ACC 2021 | ADAPTABLE: Low Doses of Aspirin Are Equally Effective and Present Lower Bleeding Risk

Patients diagnosed with cardiovascular disease taking aspirin as secondary prevention can take lower doses and achieve the same efficacy level as those taking 325 mg.

ACC 2021 | ADAPTABLE: Bajas dosis de aspirina son iguales de efectivas y con muy bajo riesgo de sangrado

According to the ADAPTABLE study, presented at the American College of Cardiology (ACC) 2021 Congress and simultaneously published in the New England Journal of Medicine (NEJM), both schemes were associated with a very low bleeding risk.

Results showed no difference between 81 mg and 325 mg of aspirin, which sheds light on some uncertainties about the correct dose in secondary prevention.

Some arm crossovers (mainly from 325 mg to 81 mg) could affect the power of the study, although it is surprising that, for most patients, 81 mg of aspirin is sufficient. There is still doubt regarding those currently taking 325 mg who have no reason to lower their dose to 81 mg.

The editorial accompanying this publication was highly critical of the crossover, going so far as to suggest that it is impossible to conclude that both doses are equally effective.

While the current recommendation of the European Society of Cardiology is to use low doses of aspirin as secondary prevention, the ACC/American Heart Association guidelines do not specify any dosage. Sixty percent of patients discharged after infarction in the United States are prescribed 325 mg of aspirin.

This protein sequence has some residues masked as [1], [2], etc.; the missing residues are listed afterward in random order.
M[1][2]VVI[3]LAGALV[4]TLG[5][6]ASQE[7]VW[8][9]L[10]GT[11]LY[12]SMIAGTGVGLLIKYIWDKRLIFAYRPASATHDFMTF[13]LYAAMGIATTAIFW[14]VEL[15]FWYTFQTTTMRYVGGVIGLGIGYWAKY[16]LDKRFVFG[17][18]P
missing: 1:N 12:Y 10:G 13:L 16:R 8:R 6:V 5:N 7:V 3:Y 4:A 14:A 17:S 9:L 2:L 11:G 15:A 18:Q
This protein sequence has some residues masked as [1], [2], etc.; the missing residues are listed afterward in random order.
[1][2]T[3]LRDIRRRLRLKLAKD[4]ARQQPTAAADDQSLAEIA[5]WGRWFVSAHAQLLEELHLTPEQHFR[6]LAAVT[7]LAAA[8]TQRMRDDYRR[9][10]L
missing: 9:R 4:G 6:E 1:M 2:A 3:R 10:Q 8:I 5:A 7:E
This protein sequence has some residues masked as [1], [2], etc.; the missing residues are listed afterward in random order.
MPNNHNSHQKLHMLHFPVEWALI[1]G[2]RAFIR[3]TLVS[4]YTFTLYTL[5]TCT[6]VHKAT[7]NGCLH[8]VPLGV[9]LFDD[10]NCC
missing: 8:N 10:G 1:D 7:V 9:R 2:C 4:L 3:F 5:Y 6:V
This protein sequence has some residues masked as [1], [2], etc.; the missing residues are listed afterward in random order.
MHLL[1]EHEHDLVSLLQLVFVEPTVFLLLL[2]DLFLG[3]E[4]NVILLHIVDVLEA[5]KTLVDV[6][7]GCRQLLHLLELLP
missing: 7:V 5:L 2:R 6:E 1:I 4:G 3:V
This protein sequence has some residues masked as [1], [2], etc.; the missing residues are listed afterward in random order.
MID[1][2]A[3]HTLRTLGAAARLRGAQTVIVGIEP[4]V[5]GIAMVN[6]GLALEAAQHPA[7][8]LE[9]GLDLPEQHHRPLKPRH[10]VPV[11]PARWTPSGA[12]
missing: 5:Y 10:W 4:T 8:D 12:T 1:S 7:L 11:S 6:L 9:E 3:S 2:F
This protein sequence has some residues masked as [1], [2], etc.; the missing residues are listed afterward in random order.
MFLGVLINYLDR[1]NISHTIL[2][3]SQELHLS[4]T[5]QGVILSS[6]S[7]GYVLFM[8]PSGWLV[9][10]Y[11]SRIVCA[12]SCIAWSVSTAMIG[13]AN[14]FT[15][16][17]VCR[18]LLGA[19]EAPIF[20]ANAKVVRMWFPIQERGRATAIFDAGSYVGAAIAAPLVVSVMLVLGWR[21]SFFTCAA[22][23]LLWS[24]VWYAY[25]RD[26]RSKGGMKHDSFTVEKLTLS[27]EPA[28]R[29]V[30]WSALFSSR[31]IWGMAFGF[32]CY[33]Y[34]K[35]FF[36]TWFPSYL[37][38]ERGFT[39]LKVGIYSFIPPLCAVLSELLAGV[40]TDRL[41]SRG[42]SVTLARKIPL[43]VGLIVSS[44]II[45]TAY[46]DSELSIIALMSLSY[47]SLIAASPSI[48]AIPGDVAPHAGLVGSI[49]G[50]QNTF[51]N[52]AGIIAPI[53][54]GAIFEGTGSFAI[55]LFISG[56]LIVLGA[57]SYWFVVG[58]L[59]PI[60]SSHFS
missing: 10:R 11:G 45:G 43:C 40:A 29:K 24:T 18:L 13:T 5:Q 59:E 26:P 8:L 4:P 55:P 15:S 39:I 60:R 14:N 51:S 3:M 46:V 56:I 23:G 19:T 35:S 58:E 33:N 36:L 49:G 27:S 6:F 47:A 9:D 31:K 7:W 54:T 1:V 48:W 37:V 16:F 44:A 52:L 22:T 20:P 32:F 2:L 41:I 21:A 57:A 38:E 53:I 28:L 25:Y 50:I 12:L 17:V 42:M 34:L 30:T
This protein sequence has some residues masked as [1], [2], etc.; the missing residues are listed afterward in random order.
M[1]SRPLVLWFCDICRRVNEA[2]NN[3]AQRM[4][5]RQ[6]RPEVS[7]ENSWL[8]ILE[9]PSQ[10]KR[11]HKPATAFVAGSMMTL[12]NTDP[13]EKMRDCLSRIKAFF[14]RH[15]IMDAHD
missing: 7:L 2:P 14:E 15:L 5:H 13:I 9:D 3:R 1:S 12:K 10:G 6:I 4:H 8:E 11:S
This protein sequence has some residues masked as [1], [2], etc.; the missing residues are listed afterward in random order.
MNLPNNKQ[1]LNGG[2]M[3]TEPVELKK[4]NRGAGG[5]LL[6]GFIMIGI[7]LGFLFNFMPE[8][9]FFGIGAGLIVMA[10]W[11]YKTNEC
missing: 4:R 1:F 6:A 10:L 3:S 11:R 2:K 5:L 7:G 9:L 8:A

Read also: ACC 2021 | LAAOS III: Appendage Closure During Central Vascular Surgery.

The ADAPTABLE study included over 15,000 patients with cardiovascular disease who were randomized to either 81 mg or 325 mg of aspirin. One third of the patients had a history of acute myocardial infarction and more than half had a history of coronary revascularization within the previous five years.

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Original Title: Comparative Effectiveness of Aspirin Dosing in Cardiovascular Disease.

Reference: W.S. Jones et al. Presentado en el ACC 2021 y publicado simultáneamente en NEJM. DOI: 10.1056/NEJMoa2102137.

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